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Original Article

IJMDC. 2021; 5(2): 710-717


Multiple sclerosis patients’ perception of traditional and complementary medicine

Awad Alharbi, Isra Alghamdi, Shahad Alruwaili, Ghaida Alghamdi, Alanoud Alkhalifah.

Abstract
Background: Multiple sclerosis (MS) is a chronic disabling and progressive neurological disease. Some patients find the conventional treatment disappointing and tend to seek salvation in traditional and complementary medicine (T & CM), hoping for better outcomes. This study aims to assess the prevalence of T & CM use among MS patients, understand its perception and misconceptions among MS patients, and assess the level of awareness regarding its use among MS patients.
Methods: A cross-sectional study targeting MS patients in Saudi Arabia was conducted from January 2020 to November 2020. A total of 164 MS patients participated. Electronic self-administered questionnaires collected the data through social media.
Results: More than half of the MS patients reported using conventional treatment (71.3%), 14.6% of the MS patients used a combination of both conventional and T & CM, only 3.7% used T & CM alone, while 10% reported taking no treatment. However, 32.9% of patients had used T & CM at some point, with the majority (53.7%) using them in the first 5 years after diagnosis. Patients using conventional treatment (65.2%) were more satisfied than patients using traditional treatment (48.1%).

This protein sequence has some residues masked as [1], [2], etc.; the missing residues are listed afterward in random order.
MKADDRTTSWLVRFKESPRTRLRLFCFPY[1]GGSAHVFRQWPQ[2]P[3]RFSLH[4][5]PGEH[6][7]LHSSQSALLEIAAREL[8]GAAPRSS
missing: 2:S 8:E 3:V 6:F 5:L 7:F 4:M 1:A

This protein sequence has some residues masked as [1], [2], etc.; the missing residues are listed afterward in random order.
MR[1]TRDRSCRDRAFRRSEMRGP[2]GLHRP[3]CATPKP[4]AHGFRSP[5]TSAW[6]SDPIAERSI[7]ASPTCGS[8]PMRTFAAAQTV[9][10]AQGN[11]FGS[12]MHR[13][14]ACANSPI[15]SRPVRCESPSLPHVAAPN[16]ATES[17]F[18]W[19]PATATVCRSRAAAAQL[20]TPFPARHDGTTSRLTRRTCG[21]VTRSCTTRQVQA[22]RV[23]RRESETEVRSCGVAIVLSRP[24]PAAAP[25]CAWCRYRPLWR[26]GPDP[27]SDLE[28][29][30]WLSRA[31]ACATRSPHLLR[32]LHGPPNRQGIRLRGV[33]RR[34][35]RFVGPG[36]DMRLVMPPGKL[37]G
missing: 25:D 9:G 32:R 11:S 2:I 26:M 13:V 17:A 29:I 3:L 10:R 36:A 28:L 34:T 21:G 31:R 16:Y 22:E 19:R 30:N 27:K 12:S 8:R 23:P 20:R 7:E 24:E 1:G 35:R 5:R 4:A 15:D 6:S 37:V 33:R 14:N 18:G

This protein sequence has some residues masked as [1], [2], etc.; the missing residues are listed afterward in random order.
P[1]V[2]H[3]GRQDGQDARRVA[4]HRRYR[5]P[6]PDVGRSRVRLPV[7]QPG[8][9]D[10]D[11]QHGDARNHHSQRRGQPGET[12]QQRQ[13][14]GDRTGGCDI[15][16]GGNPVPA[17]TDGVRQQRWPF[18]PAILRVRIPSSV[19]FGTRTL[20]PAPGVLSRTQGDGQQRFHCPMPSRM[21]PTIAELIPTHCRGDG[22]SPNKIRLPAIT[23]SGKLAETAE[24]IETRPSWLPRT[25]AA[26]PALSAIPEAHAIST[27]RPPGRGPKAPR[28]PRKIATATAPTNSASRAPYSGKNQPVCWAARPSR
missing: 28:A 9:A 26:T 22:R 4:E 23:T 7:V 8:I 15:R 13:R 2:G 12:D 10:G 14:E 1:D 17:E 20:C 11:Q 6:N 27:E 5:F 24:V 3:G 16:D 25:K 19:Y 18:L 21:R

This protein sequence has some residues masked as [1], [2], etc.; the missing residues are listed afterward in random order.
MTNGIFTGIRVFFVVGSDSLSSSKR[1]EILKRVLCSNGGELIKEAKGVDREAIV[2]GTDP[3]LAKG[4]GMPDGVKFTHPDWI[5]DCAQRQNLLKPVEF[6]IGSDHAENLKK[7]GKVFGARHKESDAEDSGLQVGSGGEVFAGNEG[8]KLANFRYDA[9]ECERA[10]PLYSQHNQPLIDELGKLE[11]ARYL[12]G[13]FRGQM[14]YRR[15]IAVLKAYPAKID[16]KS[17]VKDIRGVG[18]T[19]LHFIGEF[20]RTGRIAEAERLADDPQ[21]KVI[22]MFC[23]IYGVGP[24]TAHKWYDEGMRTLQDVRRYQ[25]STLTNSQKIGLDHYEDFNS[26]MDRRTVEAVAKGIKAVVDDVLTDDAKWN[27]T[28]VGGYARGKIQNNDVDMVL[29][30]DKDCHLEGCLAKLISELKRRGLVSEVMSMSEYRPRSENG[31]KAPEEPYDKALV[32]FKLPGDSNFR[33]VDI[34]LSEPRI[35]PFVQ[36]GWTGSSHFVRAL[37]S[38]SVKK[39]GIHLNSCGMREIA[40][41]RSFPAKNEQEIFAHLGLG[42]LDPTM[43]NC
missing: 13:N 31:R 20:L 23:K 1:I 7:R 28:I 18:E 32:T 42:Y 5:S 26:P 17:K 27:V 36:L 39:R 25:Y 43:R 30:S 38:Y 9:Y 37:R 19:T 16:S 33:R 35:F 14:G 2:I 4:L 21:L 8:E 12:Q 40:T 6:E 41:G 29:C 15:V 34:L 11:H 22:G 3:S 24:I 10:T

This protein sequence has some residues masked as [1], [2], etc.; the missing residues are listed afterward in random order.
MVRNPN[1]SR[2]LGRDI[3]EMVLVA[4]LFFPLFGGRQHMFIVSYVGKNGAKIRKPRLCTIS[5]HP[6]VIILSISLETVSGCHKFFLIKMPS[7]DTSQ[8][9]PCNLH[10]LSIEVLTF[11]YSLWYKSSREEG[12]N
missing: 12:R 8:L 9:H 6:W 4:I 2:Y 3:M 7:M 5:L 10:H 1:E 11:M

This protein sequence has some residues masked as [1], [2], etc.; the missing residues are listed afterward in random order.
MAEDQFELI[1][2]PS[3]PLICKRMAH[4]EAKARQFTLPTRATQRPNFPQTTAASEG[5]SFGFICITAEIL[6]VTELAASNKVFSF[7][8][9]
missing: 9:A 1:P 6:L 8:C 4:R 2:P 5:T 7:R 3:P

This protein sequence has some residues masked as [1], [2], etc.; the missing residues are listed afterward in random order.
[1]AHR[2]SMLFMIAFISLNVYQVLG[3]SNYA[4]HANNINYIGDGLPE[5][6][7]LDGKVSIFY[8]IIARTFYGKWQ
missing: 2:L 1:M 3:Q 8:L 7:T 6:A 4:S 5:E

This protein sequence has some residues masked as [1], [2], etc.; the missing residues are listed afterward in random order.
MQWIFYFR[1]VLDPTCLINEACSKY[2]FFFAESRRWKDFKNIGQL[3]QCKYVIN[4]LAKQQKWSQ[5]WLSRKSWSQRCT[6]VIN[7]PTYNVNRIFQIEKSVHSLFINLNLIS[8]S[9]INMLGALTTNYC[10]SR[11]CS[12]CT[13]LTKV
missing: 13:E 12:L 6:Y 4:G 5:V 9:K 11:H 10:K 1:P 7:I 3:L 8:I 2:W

Conclusion: MS patients in Saudi Arabia were more satisfied with conventional treatment methods; thus, only 32.9% had used T & CM since they were diagnosed with MS. Diet, vitamin supplements, and herbal treatments were the most used options T & CM. However, patients reported a lack of guidance by T & CM providers compared to conventional treatment providers. Therefore, T & CM providers need to guide MS patients regarding their treatment regimen better and provide better support for patients who may consider seeking other treatment modalities.

Key words: MS, multiple sclerosis, traditional medicine, complementary medicine, perception



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